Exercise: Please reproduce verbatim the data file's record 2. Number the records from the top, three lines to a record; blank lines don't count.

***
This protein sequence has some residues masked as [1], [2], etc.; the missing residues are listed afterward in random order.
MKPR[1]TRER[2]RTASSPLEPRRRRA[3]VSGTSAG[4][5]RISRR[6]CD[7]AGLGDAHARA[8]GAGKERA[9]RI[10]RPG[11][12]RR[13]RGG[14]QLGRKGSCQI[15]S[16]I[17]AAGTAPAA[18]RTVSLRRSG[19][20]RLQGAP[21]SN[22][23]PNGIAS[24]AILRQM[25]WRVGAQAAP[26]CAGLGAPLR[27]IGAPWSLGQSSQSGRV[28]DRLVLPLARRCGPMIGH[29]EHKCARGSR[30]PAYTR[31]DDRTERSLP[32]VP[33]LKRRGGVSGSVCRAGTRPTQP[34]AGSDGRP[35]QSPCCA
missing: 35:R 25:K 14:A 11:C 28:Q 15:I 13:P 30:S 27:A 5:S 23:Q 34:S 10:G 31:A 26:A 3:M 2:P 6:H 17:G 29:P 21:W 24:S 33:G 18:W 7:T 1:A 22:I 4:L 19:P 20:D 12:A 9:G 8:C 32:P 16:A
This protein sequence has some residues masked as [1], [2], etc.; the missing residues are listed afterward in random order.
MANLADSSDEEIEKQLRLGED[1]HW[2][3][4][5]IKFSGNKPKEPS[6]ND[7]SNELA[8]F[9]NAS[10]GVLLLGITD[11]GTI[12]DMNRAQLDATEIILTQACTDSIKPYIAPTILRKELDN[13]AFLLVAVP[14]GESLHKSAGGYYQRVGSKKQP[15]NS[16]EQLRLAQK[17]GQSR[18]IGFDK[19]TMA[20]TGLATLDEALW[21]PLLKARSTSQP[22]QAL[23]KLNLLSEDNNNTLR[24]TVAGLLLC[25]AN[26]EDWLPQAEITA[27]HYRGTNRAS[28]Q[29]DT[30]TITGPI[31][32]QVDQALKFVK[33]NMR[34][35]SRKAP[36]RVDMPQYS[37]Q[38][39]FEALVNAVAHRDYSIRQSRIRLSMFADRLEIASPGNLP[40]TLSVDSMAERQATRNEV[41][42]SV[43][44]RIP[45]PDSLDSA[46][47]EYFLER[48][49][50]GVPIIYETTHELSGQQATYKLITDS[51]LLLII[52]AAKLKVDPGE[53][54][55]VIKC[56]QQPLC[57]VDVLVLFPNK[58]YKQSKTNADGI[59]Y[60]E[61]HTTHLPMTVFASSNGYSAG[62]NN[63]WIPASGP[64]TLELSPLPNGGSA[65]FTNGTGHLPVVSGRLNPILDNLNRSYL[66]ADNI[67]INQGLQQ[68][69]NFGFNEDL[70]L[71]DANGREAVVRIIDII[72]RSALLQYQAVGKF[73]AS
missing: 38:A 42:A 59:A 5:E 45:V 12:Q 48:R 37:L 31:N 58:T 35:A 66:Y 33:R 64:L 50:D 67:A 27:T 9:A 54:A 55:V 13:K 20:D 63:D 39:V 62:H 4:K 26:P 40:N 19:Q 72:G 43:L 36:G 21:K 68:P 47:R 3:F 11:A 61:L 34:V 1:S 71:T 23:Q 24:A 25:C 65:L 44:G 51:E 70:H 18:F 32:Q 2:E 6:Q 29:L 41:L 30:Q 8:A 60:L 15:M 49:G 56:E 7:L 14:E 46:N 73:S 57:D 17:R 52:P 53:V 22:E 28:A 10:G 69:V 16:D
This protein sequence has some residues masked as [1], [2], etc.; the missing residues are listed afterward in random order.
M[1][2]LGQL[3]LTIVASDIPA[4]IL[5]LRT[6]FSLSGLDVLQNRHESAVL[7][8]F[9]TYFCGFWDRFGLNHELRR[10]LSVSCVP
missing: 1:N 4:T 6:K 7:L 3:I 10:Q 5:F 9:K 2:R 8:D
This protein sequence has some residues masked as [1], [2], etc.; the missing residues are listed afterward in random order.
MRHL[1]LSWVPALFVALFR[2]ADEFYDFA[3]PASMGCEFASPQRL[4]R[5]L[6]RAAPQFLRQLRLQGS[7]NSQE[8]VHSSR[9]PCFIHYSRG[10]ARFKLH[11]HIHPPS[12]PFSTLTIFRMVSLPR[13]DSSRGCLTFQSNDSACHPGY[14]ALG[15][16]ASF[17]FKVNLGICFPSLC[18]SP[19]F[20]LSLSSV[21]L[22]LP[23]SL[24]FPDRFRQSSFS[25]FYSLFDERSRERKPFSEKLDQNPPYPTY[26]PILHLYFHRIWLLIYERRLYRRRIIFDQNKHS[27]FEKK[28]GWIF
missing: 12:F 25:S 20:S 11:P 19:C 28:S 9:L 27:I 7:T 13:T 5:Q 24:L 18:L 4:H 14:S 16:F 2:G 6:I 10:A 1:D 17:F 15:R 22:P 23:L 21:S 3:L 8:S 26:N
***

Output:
This protein sequence has some residues masked as [1], [2], etc.; the missing residues are listed afterward in random order.
MANLADSSDEEIEKQLRLGED[1]HW[2][3][4][5]IKFSGNKPKEPS[6]ND[7]SNELA[8]F[9]NAS[10]GVLLLGITD[11]GTI[12]DMNRAQLDATEIILTQACTDSIKPYIAPTILRKELDN[13]AFLLVAVP[14]GESLHKSAGGYYQRVGSKKQP[15]NS[16]EQLRLAQK[17]GQSR[18]IGFDK[19]TMA[20]TGLATLDEALW[21]PLLKARSTSQP[22]QAL[23]KLNLLSEDNNNTLR[24]TVAGLLLC[25]AN[26]EDWLPQAEITA[27]HYRGTNRAS[28]Q[29]DT[30]TITGPI[31][32]QVDQALKFVK[33]NMR[34][35]SRKAP[36]RVDMPQYS[37]Q[38][39]FEALVNAVAHRDYSIRQSRIRLSMFADRLEIASPGNLP[40]TLSVDSMAERQATRNEV[41][42]SV[43][44]RIP[45]PDSLDSA[46][47]EYFLER[48][49][50]GVPIIYETTHELSGQQATYKLITDS[51]LLLII[52]AAKLKVDPGE[53][54][55]VIKC[56]QQPLC[57]VDVLVLFPNK[58]YKQSKTNADGI[59]Y[60]E[61]HTTHLPMTVFASSNGYSAG[62]NN[63]WIPASGP[64]TLELSPLPNGGSA[65]FTNGTGHLPVVSGRLNPILDNLNRSYL[66]ADNI[67]INQGLQQ[68][69]NFGFNEDL[70]L[71]DANGREAVVRIIDII[72]RSALLQYQAVGKF[73]AS
missing: 38:A 42:A 59:A 5:E 45:V 12:Q 48:R 37:L 31:N 58:T 35:A 66:Y 33:R 64:L 50:D 67:A 27:T 9:A 54:A 55:V 13:K 20:D 63:D 39:V 62:H 4:K 26:P 40:N 19:Q 72:G 43:L 36:G 21:K 68:P 47:R 3:F 11:A 61:L 34:V 1:S 71:T 23:Q 24:A 25:C 65:L 44:G 51:E 70:H 18:F 32:Q 2:E 6:Q 29:L 41:L 30:Q 8:A 60:L 15:M 49:G 56:E 7:L 14:E 46:N 73:S 57:D 17:R 52:P 53:V 22:E 28:A 10:G 69:V 16:D